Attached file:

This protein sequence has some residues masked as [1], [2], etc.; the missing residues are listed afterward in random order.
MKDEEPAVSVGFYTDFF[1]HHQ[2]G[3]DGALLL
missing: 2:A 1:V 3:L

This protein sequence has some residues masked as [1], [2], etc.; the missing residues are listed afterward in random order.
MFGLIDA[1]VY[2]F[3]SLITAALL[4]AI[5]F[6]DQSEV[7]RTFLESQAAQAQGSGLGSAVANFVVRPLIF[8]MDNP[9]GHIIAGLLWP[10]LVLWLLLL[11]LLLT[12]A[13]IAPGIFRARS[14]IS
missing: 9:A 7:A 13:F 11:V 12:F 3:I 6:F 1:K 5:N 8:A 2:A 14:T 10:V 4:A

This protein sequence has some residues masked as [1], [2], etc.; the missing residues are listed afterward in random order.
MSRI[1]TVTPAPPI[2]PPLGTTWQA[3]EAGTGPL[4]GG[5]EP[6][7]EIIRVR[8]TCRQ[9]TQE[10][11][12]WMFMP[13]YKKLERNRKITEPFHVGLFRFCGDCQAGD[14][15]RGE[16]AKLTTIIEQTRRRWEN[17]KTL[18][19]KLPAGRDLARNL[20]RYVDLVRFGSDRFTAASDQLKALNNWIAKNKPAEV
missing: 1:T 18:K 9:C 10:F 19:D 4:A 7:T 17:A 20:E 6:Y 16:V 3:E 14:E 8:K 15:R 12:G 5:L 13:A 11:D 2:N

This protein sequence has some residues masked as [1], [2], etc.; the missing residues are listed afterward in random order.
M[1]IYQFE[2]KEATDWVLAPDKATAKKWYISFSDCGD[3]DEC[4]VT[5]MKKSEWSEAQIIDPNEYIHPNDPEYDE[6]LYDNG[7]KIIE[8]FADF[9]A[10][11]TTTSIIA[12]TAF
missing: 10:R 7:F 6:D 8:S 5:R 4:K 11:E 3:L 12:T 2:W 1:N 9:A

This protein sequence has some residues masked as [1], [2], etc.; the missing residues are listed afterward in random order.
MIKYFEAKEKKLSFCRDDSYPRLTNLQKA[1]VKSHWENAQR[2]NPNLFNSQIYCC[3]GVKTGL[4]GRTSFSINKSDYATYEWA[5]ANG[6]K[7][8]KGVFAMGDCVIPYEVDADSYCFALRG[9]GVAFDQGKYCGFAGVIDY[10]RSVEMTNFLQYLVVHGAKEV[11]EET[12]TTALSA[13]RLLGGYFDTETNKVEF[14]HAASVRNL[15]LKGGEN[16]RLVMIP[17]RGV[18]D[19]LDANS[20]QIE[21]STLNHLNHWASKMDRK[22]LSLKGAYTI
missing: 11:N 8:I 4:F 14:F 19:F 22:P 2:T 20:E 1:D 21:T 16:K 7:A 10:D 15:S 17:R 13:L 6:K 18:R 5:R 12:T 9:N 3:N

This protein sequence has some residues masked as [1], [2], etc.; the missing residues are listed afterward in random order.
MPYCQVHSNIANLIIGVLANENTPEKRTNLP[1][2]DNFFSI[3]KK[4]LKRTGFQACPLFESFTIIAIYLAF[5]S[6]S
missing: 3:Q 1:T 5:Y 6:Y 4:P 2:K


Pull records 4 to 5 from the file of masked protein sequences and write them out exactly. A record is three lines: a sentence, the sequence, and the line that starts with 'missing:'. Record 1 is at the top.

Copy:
This protein sequence has some residues masked as [1], [2], etc.; the missing residues are listed afterward in random order.
M[1]IYQFE[2]KEATDWVLAPDKATAKKWYISFSDCGD[3]DEC[4]VT[5]MKKSEWSEAQIIDPNEYIHPNDPEYDE[6]LYDNG[7]KIIE[8]FADF[9]A[10][11]TTTSIIA[12]TAF
missing: 10:R 7:F 6:D 8:S 5:R 4:K 11:E 3:L 12:T 2:W 1:N 9:A

This protein sequence has some residues masked as [1], [2], etc.; the missing residues are listed afterward in random order.
MIKYFEAKEKKLSFCRDDSYPRLTNLQKA[1]VKSHWENAQR[2]NPNLFNSQIYCC[3]GVKTGL[4]GRTSFSINKSDYATYEWA[5]ANG[6]K[7][8]KGVFAMGDCVIPYEVDADSYCFALRG[9]GVAFDQGKYCGFAGVIDY[10]RSVEMTNFLQYLVVHGAKEV[11]EET[12]TTALSA[13]RLLGGYFDTETNKVEF[14]HAASVRNL[15]LKGGEN[16]RLVMIP[17]RGV[18]D[19]LDANS[20]QIE[21]STLNHLNHWASKMDRK[22]LSLKGAYTI
missing: 11:N 8:I 4:F 14:F 19:F 22:P 2:T 20:E 1:D 21:T 16:K 7:A 10:D 15:S 17:R 13:L 6:K 18:R 5:R 12:T 9:N 3:N